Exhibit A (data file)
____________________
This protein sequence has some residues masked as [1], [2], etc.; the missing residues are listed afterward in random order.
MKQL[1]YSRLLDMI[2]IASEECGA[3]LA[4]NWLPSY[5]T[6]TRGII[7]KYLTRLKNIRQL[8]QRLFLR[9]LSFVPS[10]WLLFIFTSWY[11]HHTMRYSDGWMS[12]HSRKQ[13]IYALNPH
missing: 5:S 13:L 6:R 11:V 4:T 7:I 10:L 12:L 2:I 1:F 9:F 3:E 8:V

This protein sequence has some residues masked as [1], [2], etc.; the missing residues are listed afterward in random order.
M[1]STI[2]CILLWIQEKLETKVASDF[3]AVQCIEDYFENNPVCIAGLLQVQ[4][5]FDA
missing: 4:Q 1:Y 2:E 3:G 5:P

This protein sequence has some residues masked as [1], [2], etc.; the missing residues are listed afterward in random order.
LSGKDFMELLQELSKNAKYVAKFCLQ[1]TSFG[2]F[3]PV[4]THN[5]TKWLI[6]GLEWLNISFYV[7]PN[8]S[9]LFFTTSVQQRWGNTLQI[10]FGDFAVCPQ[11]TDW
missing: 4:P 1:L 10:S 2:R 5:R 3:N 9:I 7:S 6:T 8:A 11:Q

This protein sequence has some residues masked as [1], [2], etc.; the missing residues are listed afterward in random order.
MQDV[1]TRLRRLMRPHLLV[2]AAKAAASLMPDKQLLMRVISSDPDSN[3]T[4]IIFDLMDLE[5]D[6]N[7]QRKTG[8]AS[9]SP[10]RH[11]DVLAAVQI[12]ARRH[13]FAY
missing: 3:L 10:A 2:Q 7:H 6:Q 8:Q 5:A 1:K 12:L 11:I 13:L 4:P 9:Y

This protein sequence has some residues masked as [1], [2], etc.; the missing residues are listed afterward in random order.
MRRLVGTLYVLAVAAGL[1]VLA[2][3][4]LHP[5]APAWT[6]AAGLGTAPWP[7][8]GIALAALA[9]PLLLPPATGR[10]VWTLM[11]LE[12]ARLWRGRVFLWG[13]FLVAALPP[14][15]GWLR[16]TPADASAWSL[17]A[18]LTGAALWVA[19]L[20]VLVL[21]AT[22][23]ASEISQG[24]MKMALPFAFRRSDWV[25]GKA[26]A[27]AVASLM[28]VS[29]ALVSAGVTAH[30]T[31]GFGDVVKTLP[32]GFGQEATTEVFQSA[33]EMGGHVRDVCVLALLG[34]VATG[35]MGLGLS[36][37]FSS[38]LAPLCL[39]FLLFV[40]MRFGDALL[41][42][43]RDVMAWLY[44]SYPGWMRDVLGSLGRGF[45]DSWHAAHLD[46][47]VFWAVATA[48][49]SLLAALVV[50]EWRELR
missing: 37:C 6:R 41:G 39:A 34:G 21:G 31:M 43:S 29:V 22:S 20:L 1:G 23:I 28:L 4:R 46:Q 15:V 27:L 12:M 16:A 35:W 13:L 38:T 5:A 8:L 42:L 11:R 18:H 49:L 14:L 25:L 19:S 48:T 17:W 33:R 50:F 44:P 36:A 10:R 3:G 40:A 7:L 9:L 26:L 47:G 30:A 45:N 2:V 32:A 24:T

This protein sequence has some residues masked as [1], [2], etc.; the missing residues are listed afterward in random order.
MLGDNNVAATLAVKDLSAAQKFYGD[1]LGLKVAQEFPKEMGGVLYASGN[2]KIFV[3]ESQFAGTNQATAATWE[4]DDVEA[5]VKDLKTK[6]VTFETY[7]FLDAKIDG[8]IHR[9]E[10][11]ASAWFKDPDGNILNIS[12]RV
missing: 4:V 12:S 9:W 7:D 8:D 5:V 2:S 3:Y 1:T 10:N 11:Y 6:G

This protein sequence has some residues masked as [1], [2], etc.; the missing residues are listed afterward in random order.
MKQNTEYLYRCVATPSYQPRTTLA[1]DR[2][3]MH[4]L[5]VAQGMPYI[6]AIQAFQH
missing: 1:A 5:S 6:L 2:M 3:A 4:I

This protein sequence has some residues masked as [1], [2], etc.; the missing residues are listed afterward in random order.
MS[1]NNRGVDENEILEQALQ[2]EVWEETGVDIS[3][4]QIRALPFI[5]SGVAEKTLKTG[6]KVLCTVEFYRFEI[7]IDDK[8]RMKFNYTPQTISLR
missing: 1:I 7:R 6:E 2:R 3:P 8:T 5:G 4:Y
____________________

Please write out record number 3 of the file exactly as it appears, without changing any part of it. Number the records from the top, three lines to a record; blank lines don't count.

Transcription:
This protein sequence has some residues masked as [1], [2], etc.; the missing residues are listed afterward in random order.
LSGKDFMELLQELSKNAKYVAKFCLQ[1]TSFG[2]F[3]PV[4]THN[5]TKWLI[6]GLEWLNISFYV[7]PN[8]S[9]LFFTTSVQQRWGNTLQI[10]FGDFAVCPQ[11]TDW
missing: 4:P 1:L 10:S 2:R 5:R 3:N 9:I 7:S 6:T 8:A 11:Q